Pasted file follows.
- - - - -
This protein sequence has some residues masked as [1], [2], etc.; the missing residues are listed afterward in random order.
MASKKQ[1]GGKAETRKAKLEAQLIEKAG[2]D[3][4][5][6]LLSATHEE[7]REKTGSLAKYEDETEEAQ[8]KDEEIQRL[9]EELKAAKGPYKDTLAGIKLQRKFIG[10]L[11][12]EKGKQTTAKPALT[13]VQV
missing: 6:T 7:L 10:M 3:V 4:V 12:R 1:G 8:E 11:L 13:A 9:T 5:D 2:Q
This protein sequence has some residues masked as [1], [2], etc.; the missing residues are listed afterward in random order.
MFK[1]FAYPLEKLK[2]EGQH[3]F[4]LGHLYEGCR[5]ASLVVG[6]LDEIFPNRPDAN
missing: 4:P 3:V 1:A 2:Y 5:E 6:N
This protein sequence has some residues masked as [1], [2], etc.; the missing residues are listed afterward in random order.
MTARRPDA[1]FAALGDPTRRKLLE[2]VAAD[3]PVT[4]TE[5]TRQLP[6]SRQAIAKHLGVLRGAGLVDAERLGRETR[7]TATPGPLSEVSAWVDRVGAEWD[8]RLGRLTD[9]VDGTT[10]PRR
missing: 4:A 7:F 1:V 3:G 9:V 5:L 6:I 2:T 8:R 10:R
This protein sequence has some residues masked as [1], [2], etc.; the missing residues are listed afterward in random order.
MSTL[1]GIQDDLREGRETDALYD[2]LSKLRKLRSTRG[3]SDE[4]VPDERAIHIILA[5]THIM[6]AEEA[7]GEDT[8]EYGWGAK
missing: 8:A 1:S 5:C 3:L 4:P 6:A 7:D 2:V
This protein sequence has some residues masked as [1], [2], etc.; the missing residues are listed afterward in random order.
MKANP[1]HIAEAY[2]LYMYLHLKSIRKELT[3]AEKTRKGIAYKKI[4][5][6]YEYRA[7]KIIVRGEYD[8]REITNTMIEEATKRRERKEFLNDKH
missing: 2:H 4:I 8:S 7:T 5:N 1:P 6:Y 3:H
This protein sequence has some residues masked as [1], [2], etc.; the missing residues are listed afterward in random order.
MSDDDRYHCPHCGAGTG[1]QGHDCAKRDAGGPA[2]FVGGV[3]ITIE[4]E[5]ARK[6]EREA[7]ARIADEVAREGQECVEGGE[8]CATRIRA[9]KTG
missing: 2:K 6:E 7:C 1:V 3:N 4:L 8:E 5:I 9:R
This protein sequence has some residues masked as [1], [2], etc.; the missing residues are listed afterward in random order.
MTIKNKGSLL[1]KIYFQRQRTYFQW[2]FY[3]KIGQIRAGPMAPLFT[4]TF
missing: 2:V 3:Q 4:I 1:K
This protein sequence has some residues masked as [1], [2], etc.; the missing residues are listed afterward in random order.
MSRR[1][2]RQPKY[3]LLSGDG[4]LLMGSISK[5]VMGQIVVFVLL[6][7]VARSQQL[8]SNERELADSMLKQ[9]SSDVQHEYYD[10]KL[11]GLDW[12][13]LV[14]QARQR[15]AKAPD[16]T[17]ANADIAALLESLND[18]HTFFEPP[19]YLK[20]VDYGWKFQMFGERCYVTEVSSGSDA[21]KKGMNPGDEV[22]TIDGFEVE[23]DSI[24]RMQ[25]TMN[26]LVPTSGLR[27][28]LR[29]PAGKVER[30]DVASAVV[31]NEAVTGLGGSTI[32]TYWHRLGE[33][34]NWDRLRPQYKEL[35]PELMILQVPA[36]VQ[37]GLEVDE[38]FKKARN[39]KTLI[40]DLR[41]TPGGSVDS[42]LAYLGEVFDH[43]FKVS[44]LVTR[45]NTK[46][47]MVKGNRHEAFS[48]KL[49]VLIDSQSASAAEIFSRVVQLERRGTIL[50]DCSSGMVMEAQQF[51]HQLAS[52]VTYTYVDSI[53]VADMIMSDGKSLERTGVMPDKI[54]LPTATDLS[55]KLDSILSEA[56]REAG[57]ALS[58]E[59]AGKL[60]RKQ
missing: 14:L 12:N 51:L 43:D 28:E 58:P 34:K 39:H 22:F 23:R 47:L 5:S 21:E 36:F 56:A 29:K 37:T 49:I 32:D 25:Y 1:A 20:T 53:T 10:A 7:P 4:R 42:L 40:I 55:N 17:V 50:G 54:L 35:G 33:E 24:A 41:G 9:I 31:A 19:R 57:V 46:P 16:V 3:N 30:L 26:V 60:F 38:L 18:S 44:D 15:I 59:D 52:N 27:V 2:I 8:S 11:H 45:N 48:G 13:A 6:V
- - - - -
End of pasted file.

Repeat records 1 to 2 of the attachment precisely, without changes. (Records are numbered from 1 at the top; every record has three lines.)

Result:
This protein sequence has some residues masked as [1], [2], etc.; the missing residues are listed afterward in random order.
MASKKQ[1]GGKAETRKAKLEAQLIEKAG[2]D[3][4][5][6]LLSATHEE[7]REKTGSLAKYEDETEEAQ[8]KDEEIQRL[9]EELKAAKGPYKDTLAGIKLQRKFIG[10]L[11][12]EKGKQTTAKPALT[13]VQV
missing: 6:T 7:L 10:M 3:V 4:V 12:R 1:G 8:E 11:L 13:A 9:T 5:D 2:Q
This protein sequence has some residues masked as [1], [2], etc.; the missing residues are listed afterward in random order.
MFK[1]FAYPLEKLK[2]EGQH[3]F[4]LGHLYEGCR[5]ASLVVG[6]LDEIFPNRPDAN
missing: 4:P 3:V 1:A 2:Y 5:E 6:N